What Previous Crises Can Teach Us About Navigating the Current Fundraising Environment

Whether it be the tragedy of 9/11, a tsunami, an economic recession, an earthquake in Haiti, a country divided by an election or a devastating bushfire, there are many high-profile events of the past that have threatened to push the fundraising landscape to its limit. From each one of these events, a key fundraising lesson has emerged. By revisiting these lessons, we can assemble a valuable toolkit to aid social good organizations as they navigate this period of uncertainty.

For nonprofits and other social good organizations faced with difficult decisions, fundraising investments are often the first budget line items to be questioned. One key takeaway from past events is that it can take many, many years to rebuild a donor base if that donor base is not maintained.

The new and unique aspect of our current environment is that parts of fundraising programs will need to be for our mutual health and safety. Organizations that leverage live events or face-to-face fundraising programs will need to defer these for now, making the other mechanics of an organization’s fundraising program even more critical.

So, what are some broad lessons from past world events that can be applied to this moment in time?

  1. It’s okay to acknowledge what is happening in the world – donors expect it. But they also know that your mission continues even if you are not on the front lines of what is happening.
  2. If your organization is on the front lines, whether providing social services or health care, tell your donors and the world loudly and proudly what you are doing and engage them for their support. Donors are looking for a way to help.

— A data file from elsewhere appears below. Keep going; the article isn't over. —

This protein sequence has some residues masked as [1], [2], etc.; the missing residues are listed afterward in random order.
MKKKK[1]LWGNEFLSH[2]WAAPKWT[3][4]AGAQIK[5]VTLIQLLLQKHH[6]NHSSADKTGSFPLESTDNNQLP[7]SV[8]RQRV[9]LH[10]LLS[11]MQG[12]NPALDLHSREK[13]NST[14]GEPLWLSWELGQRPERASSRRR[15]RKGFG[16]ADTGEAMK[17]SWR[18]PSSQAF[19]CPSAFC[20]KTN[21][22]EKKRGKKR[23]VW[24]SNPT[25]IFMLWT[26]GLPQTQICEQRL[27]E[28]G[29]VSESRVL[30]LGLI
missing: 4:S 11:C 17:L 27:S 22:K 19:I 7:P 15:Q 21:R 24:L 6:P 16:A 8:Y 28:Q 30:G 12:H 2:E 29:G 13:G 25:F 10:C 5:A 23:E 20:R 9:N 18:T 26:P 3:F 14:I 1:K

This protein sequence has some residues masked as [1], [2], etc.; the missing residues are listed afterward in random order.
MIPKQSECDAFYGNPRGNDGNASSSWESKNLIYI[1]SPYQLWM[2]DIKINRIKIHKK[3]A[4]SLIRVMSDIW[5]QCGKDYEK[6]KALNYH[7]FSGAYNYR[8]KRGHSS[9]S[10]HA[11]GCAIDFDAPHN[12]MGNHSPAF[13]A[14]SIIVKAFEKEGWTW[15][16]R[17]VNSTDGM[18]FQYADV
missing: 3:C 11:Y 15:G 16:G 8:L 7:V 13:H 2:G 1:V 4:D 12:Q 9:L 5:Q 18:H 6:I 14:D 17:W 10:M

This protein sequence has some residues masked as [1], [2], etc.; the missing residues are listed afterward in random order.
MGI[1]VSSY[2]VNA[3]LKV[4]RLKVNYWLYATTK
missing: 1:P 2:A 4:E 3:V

3. The world is going to face economic challenges and there are various key metrics to monitor as this happens. Donors in the past have adjusted giving via downgrades. Perhaps they ask for their monthly gift support to be put on pause for 3 months. If an organization understands that this will happen and continues to maintain contact with these donors, they will come out on the other side with a stronger donor.
  4. Monitor your metrics – just as an organization has donor trend analysis in the past, there have always been events that cause big swings from year to year, whether it be an emergency for the international relief sector or an election for an advocacy organization. These events can cause a metric like retention or new donor acquisition to swing up and down. Every organization will now have 2020 swings to navigate, so benchmarking important metrics like donor retention or variances by fundraising channel pre-2020 and post-2020 will be critical to understanding long-term donor impact.

While there is much uncertainty moving forward, one lesson that may emerge from this period is the increasing importance of sustainers to the donor base of an organization. In the last 5 years, organizations across all sectors and sizes have placed an increased focus on acquiring and converting existing donors to monthly donors. Monitoring this population will be critical as organizations navigate the next several months. That is why gathering data on cancellation rates, having language ready to discuss cancellations or pauses in payments, and even continuing to present monthly giving as an option for donors may be key to maintaining a consistent and committed base of donors as we all move forward together.